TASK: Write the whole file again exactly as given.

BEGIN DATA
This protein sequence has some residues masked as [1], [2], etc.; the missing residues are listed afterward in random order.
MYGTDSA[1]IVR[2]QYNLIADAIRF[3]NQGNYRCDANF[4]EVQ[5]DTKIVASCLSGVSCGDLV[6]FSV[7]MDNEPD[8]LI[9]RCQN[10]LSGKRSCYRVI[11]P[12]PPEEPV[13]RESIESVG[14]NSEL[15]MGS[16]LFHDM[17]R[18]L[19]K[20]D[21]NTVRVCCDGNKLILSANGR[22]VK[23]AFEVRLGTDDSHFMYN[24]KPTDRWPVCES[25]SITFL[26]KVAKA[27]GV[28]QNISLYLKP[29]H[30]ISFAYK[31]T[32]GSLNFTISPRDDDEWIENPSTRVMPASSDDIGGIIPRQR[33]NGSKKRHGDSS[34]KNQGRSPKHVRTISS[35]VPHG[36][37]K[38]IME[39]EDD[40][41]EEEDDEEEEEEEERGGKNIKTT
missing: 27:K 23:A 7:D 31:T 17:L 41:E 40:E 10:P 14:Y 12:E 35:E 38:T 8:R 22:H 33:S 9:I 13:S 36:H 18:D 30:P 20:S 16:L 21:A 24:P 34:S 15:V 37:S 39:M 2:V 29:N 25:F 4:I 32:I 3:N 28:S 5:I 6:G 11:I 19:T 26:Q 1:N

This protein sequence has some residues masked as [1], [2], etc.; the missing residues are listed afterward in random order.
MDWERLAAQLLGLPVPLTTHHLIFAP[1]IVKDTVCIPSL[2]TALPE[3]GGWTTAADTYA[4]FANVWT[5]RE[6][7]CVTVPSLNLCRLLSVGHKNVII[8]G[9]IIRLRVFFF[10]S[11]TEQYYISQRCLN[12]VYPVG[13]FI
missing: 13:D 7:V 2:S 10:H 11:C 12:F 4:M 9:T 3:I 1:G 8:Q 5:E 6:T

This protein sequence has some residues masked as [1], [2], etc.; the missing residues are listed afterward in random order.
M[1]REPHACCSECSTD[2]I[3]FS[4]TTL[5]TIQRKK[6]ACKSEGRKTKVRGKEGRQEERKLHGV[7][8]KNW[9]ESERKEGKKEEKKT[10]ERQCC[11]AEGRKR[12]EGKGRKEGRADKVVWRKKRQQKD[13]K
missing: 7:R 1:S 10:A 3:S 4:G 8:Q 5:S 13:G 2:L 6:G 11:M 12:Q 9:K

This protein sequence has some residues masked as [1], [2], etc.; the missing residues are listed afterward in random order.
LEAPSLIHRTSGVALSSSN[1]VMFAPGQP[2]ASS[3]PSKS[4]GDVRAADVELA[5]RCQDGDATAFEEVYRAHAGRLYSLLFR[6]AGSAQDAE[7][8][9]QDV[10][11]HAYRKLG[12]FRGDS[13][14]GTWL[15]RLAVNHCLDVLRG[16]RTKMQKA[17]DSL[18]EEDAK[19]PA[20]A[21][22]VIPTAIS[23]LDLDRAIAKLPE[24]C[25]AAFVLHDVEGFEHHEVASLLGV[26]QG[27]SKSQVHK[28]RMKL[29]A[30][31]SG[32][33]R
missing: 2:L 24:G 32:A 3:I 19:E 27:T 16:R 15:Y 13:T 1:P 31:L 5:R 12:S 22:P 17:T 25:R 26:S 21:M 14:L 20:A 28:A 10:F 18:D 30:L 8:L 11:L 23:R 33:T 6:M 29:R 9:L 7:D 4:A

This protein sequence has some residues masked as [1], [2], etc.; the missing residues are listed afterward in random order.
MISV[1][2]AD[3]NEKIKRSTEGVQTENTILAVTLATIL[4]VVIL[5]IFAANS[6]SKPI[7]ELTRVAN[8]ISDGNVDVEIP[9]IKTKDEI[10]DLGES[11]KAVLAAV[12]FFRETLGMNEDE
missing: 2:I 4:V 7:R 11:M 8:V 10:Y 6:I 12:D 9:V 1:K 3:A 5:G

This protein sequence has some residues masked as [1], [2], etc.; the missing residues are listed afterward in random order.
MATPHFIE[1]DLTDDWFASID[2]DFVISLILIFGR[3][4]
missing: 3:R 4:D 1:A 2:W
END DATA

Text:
This protein sequence has some residues masked as [1], [2], etc.; the missing residues are listed afterward in random order.
MYGTDSA[1]IVR[2]QYNLIADAIRF[3]NQGNYRCDANF[4]EVQ[5]DTKIVASCLSGVSCGDLV[6]FSV[7]MDNEPD[8]LI[9]RCQN[10]LSGKRSCYRVI[11]P[12]PPEEPV[13]RESIESVG[14]NSEL[15]MGS[16]LFHDM[17]R[18]L[19]K[20]D[21]NTVRVCCDGNKLILSANGR[22]VK[23]AFEVRLGTDDSHFMYN[24]KPTDRWPVCES[25]SITFL[26]KVAKA[27]GV[28]QNISLYLKP[29]H[30]ISFAYK[31]T[32]GSLNFTISPRDDDEWIENPSTRVMPASSDDIGGIIPRQR[33]NGSKKRHGDSS[34]KNQGRSPKHVRTISS[35]VPHG[36][37]K[38]IME[39]EDD[40][41]EEEDDEEEEEEEERGGKNIKTT
missing: 27:K 23:A 7:D 31:T 17:L 41:E 40:E 10:P 14:Y 12:E 35:E 38:T 8:R 22:H 33:S 9:I 13:S 36:H 18:D 30:P 20:S 16:L 21:A 24:P 34:S 15:V 37:S 39:M 2:V 29:N 25:F 4:I 32:I 3:N 28:S 5:I 6:G 11:I 19:T 26:Q 1:N

This protein sequence has some residues masked as [1], [2], etc.; the missing residues are listed afterward in random order.
MDWERLAAQLLGLPVPLTTHHLIFAP[1]IVKDTVCIPSL[2]TALPE[3]GGWTTAADTYA[4]FANVWT[5]RE[6][7]CVTVPSLNLCRLLSVGHKNVII[8]G[9]IIRLRVFFF[10]S[11]TEQYYISQRCLN[12]VYPVG[13]FI
missing: 13:D 7:V 2:S 10:H 11:C 12:F 4:M 9:T 3:I 1:G 8:Q 5:E 6:T

This protein sequence has some residues masked as [1], [2], etc.; the missing residues are listed afterward in random order.
M[1]REPHACCSECSTD[2]I[3]FS[4]TTL[5]TIQRKK[6]ACKSEGRKTKVRGKEGRQEERKLHGV[7][8]KNW[9]ESERKEGKKEEKKT[10]ERQCC[11]AEGRKR[12]EGKGRKEGRADKVVWRKKRQQKD[13]K
missing: 7:R 1:S 10:A 3:S 4:G 8:Q 5:S 13:G 2:L 6:G 11:M 12:Q 9:K

This protein sequence has some residues masked as [1], [2], etc.; the missing residues are listed afterward in random order.
LEAPSLIHRTSGVALSSSN[1]VMFAPGQP[2]ASS[3]PSKS[4]GDVRAADVELA[5]RCQDGDATAFEEVYRAHAGRLYSLLFR[6]AGSAQDAE[7][8][9]QDV[10][11]HAYRKLG[12]FRGDS[13][14]GTWL[15]RLAVNHCLDVLRG[16]RTKMQKA[17]DSL[18]EEDAK[19]PA[20]A[21][22]VIPTAIS[23]LDLDRAIAKLPE[24]C[25]AAFVLHDVEGFEHHEVASLLGV[26]QG[27]SKSQVHK[28]RMKL[29]A[30][31]SG[32][33]R
missing: 2:L 24:G 32:A 3:I 19:E 27:T 16:R 15:Y 13:T 1:P 31:L 5:R 12:S 22:P 17:T 25:R 26:S 21:M 14:L 20:A 28:A 10:F 18:D 30:L 8:L 11:L 23:R 33:T 6:M 29:R 9:L 7:D 4:A

This protein sequence has some residues masked as [1], [2], etc.; the missing residues are listed afterward in random order.
MISV[1][2]AD[3]NEKIKRSTEGVQTENTILAVTLATIL[4]VVIL[5]IFAANS[6]SKPI[7]ELTRVAN[8]ISDGNVDVEIP[9]IKTKDEI[10]DLGES[11]KAVLAAV[12]FFRETLGMNEDE
missing: 2:I 4:V 7:R 11:M 8:V 10:Y 6:I 12:D 9:V 1:K 3:A 5:G

This protein sequence has some residues masked as [1], [2], etc.; the missing residues are listed afterward in random order.
MATPHFIE[1]DLTDDWFASID[2]DFVISLILIFGR[3][4]
missing: 3:R 4:D 1:A 2:W